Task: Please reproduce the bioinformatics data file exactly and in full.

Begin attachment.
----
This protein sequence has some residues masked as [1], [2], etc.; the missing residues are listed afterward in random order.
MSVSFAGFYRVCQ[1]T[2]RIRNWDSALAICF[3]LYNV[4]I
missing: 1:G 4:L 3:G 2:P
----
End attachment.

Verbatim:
This protein sequence has some residues masked as [1], [2], etc.; the missing residues are listed afterward in random order.
MSVSFAGFYRVCQ[1]T[2]RIRNWDSALAICF[3]LYNV[4]I
missing: 1:G 4:L 3:G 2:P